toleration vs freedom in a new republic

992 Words4 Pages
The Massachusetts Declaration of Rights demonstrates how the idea of religious toleration was well-suited with the provisional backing of churches in New England. The declaration is divided into three acts. The first article puts forth that all men are free and equal and have certain undeniable rights. The second article states that those men have not only the right, but a duty, to worship the “Supreme Being.” It goes further to say that no one shall have those rights restricted due to the manner in which they worship. The third act gives power to the people to have their legislature appropriate provisions for public houses of worship and to support public religious teachers. The third act also stated that the legislature could command the people to attend the public religious instructions as long as the instruction is not offending to their beliefs. The third act closes by stating that every Christian denomination would be equally protected by law. The Massachusetts Declaration of Rights is a perfect example of religious toleration and it is exactly that: tolerant. The simple fact that the declaration gives power to the legislature to command the people to attend religious teachings is irrefutable evidence that Massachusetts felt that there should be a connection between church and state. Also, the fact that the public can use their taxes for the maintenance of the public houses of worship and religious instruction “to promote their happiness and to secure the good order and preservation of their government” also lends its support. The declaration, at times, reads vague and confusing. Its exact message may seem unclear, but the point seems to be that Massachusetts, while in favor of some individual religious rights, wants to keep a handle on just how far those rights can extend. The Virginia Statute of Religious Liberty conveys the far-reaching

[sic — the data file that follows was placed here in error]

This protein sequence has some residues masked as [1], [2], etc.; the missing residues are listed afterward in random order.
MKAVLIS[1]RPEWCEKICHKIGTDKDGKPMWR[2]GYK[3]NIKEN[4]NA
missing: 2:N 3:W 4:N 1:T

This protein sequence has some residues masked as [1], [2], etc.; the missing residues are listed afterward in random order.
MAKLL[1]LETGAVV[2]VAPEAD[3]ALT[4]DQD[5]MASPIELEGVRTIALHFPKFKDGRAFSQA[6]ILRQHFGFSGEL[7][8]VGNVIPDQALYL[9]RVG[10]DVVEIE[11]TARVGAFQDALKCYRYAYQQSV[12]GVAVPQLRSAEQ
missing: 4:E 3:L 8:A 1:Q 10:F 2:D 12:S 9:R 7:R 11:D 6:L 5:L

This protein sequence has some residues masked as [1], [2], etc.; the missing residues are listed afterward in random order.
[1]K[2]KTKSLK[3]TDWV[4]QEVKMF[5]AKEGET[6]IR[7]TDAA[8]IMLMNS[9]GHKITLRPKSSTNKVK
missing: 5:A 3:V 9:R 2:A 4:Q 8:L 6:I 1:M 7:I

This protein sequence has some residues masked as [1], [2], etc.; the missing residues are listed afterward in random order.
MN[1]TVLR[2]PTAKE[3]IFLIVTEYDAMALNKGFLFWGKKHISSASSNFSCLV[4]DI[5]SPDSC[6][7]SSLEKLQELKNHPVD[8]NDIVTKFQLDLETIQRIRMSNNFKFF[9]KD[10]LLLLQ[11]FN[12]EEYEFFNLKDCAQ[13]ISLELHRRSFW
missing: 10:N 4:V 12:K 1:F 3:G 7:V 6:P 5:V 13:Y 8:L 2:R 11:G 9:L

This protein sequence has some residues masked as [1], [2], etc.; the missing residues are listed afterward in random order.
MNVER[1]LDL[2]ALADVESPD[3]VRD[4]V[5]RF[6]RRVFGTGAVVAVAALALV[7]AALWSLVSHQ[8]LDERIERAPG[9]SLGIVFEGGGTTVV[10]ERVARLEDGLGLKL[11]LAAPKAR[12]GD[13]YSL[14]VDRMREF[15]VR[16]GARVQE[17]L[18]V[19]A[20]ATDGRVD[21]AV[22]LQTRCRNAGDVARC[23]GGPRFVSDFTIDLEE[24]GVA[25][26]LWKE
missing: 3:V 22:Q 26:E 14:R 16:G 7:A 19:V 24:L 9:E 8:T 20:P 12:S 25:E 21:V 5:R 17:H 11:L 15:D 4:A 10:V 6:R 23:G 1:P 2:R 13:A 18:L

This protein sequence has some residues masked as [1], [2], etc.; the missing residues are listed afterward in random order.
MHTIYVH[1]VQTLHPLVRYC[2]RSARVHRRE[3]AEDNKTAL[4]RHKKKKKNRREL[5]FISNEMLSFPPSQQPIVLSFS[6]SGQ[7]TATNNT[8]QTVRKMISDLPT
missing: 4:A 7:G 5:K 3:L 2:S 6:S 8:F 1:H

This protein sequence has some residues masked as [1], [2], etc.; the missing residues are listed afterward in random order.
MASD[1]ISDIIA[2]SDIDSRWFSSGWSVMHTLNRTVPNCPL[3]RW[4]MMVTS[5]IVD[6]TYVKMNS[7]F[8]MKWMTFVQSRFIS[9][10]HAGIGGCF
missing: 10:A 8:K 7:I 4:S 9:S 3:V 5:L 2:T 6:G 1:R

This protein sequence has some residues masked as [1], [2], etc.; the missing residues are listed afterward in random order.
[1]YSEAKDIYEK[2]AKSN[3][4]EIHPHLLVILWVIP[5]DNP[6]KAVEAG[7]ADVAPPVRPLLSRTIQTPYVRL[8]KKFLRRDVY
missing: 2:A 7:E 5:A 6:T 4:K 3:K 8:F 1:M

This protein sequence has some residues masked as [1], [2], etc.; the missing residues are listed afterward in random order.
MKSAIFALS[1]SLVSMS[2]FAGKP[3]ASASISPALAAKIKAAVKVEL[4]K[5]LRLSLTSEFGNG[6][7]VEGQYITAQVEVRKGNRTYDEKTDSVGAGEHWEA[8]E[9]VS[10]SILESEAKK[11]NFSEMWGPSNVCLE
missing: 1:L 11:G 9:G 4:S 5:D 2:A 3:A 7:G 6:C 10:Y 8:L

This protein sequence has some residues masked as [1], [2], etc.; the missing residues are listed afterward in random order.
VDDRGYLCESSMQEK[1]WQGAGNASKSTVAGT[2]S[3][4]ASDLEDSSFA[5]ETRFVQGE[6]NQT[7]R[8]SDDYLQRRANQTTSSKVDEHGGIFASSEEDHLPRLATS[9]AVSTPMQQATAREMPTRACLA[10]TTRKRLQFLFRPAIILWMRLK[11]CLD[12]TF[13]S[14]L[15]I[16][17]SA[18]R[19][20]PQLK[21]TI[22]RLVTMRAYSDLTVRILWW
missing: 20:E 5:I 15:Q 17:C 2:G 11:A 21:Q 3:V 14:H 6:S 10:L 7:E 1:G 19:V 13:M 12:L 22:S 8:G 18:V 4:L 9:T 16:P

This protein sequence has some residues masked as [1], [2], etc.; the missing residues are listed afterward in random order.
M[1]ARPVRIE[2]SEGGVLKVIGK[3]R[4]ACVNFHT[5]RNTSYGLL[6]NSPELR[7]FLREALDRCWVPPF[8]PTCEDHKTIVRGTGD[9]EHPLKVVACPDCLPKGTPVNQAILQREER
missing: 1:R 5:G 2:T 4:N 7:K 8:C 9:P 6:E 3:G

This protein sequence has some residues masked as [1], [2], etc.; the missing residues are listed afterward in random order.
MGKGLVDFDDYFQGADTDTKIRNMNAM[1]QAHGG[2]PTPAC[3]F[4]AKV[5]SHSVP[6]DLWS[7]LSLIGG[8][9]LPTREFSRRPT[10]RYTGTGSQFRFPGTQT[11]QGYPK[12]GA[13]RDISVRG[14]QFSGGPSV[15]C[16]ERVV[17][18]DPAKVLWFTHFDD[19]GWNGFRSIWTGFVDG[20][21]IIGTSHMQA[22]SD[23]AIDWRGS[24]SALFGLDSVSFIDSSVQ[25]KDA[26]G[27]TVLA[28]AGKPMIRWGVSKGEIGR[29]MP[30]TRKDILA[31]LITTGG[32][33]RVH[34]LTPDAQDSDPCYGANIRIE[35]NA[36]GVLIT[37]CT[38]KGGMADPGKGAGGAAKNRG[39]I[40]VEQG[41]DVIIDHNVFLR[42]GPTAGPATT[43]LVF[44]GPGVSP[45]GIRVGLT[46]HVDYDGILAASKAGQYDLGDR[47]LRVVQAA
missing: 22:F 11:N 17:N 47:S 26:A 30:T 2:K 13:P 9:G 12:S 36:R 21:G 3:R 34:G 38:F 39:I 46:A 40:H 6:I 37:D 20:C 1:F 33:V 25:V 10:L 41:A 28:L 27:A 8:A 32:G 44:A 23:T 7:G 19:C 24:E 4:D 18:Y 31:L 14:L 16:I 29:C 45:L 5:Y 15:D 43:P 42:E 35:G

More about toleration vs freedom in a new republic

Open Document